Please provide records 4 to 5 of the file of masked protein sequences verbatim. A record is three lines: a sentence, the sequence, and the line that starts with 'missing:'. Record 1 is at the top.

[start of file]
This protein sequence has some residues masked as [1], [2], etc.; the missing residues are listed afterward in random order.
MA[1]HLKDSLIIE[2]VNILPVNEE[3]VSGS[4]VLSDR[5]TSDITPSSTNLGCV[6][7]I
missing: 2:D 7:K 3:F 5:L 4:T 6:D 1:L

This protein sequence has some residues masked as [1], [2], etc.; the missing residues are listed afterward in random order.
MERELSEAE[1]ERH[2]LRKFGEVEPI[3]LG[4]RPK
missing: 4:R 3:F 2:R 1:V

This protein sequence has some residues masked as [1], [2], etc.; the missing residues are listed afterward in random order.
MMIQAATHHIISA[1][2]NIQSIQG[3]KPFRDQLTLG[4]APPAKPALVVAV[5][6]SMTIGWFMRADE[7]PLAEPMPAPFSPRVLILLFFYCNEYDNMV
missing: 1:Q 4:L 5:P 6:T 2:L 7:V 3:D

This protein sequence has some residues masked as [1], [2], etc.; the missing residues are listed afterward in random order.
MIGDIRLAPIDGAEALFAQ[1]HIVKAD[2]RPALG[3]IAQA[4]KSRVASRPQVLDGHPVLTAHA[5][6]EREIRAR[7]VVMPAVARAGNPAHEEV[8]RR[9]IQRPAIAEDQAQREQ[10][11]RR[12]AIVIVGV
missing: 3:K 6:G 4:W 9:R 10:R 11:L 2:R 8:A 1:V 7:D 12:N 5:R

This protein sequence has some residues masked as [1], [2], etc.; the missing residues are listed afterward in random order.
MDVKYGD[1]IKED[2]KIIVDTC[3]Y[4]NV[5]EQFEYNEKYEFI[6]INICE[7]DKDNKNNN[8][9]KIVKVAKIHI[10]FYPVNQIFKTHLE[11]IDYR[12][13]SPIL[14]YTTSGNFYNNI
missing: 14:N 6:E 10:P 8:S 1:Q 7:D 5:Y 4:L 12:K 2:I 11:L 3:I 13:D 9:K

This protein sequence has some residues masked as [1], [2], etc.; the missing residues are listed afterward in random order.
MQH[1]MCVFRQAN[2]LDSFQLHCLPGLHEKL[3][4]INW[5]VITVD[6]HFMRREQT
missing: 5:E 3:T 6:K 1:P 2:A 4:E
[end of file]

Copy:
This protein sequence has some residues masked as [1], [2], etc.; the missing residues are listed afterward in random order.
MIGDIRLAPIDGAEALFAQ[1]HIVKAD[2]RPALG[3]IAQA[4]KSRVASRPQVLDGHPVLTAHA[5][6]EREIRAR[7]VVMPAVARAGNPAHEEV[8]RR[9]IQRPAIAEDQAQREQ[10][11]RR[12]AIVIVGV
missing: 3:K 6:G 4:W 9:R 10:R 11:L 2:R 8:A 1:V 7:D 12:N 5:R

This protein sequence has some residues masked as [1], [2], etc.; the missing residues are listed afterward in random order.
MDVKYGD[1]IKED[2]KIIVDTC[3]Y[4]NV[5]EQFEYNEKYEFI[6]INICE[7]DKDNKNNN[8][9]KIVKVAKIHI[10]FYPVNQIFKTHLE[11]IDYR[12][13]SPIL[14]YTTSGNFYNNI
missing: 14:N 6:E 10:P 8:S 1:Q 7:D 5:Y 4:L 12:K 2:I 11:L 3:I 13:D 9:K